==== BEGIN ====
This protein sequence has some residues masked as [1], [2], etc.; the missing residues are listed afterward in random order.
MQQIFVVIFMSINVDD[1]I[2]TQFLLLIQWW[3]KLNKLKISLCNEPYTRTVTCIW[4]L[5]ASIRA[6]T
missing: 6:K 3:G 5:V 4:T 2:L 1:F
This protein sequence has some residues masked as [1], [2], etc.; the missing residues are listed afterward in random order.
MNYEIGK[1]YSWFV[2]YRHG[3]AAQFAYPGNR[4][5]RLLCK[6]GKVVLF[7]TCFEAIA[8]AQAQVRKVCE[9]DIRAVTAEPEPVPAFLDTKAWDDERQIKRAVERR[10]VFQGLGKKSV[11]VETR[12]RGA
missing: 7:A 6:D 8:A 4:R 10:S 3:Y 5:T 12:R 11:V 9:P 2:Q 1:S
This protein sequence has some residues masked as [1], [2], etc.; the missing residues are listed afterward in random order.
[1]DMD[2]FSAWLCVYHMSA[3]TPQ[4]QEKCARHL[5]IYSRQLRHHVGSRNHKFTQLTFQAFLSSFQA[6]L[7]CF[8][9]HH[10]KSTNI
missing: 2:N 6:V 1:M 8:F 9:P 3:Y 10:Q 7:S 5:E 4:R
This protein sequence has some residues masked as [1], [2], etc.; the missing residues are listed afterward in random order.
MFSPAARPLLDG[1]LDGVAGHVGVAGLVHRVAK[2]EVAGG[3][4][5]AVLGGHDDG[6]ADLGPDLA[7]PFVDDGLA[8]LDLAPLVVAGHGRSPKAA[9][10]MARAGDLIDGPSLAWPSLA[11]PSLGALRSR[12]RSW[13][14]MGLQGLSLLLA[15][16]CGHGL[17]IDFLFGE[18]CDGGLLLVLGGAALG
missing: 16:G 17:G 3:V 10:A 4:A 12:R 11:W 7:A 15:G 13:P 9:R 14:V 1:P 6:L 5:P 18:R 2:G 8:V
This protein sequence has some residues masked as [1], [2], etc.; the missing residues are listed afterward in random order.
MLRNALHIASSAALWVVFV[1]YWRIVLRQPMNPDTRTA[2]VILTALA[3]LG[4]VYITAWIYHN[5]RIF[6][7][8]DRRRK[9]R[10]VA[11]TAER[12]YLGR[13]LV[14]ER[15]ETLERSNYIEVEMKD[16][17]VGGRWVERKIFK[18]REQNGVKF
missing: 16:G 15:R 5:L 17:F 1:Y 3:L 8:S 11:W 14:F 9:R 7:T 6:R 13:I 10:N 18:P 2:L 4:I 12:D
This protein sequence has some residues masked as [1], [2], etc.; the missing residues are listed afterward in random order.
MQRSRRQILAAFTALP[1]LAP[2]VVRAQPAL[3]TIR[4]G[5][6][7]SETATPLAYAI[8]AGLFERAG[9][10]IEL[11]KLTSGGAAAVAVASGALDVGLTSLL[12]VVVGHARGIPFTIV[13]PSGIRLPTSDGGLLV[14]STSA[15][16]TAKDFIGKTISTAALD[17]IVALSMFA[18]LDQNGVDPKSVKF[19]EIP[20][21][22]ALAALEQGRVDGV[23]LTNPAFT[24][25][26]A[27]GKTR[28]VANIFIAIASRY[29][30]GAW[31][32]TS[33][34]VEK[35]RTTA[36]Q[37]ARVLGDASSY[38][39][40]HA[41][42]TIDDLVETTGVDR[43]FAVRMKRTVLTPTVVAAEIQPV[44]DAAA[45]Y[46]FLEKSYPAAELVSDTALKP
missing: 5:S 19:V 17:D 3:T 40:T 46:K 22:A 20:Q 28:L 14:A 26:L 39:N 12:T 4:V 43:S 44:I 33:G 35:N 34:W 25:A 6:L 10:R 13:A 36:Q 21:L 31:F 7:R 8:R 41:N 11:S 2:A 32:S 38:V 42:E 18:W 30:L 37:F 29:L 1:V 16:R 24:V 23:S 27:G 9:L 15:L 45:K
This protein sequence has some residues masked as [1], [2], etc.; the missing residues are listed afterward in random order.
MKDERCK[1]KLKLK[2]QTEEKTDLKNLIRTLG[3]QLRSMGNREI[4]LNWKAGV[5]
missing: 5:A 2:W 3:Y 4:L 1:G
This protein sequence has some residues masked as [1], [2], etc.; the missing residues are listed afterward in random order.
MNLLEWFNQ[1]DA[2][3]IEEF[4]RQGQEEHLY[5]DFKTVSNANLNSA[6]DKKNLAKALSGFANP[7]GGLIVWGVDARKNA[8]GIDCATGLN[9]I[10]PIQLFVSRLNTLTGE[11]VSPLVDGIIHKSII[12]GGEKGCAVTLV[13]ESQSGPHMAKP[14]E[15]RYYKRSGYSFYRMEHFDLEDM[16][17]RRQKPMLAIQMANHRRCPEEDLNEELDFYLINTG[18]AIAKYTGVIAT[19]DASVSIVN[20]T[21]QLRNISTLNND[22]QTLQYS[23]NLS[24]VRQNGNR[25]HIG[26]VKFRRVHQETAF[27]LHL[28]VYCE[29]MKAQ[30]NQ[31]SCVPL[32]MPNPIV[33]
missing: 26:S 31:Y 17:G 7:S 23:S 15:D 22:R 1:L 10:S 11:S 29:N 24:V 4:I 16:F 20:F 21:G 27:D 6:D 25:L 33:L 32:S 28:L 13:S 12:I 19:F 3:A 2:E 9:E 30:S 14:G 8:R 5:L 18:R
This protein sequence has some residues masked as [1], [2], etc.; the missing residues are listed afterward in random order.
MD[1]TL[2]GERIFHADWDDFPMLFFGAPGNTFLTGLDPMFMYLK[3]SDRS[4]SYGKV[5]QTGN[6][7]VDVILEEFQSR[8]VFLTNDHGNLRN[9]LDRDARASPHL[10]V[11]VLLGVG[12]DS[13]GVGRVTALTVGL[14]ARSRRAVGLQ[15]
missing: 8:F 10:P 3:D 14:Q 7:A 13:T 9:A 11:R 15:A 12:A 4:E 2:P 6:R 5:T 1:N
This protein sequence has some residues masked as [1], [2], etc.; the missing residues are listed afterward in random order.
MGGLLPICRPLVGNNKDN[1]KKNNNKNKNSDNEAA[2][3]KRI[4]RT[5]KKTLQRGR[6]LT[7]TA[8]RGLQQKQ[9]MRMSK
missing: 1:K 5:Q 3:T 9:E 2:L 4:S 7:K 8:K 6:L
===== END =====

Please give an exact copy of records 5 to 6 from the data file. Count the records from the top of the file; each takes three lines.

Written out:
This protein sequence has some residues masked as [1], [2], etc.; the missing residues are listed afterward in random order.
MLRNALHIASSAALWVVFV[1]YWRIVLRQPMNPDTRTA[2]VILTALA[3]LG[4]VYITAWIYHN[5]RIF[6][7][8]DRRRK[9]R[10]VA[11]TAER[12]YLGR[13]LV[14]ER[15]ETLERSNYIEVEMKD[16][17]VGGRWVERKIFK[18]REQNGVKF
missing: 16:G 15:R 5:L 17:F 1:Y 3:L 8:S 11:W 14:F 9:R 7:T 6:R 13:I 10:N 18:P 2:L 4:I 12:D
This protein sequence has some residues masked as [1], [2], etc.; the missing residues are listed afterward in random order.
MQRSRRQILAAFTALP[1]LAP[2]VVRAQPAL[3]TIR[4]G[5][6][7]SETATPLAYAI[8]AGLFERAG[9][10]IEL[11]KLTSGGAAAVAVASGALDVGLTSLL[12]VVVGHARGIPFTIV[13]PSGIRLPTSDGGLLV[14]STSA[15][16]TAKDFIGKTISTAALD[17]IVALSMFA[18]LDQNGVDPKSVKF[19]EIP[20][21][22]ALAALEQGRVDGV[23]LTNPAFT[24][25][26]A[27]GKTR[28]VANIFIAIASRY[29][30]GAW[31][32]TS[33][34]VEK[35]RTTA[36]Q[37]ARVLGDASSY[38][39][40]HA[41][42]TIDDLVETTGVDR[43]FAVRMKRTVLTPTVVAAEIQPV[44]DAAA[45]Y[46]FLEKSYPAAELVSDTALKP
missing: 5:S 19:V 17:D 3:T 40:T 46:K 22:A 20:Q 28:L 14:A 26:L 39:N 12:T 4:V 43:S 44:I 33:G 35:N 34:W 25:A 6:L 10:R 13:A 36:Q 21:L 31:F 7:R 8:R 41:N 11:S 2:A 32:S 38:V 42:E 18:W 30:L 37:F 29:L 1:V 16:R 24:V 23:S 27:G 9:L 15:L 45:K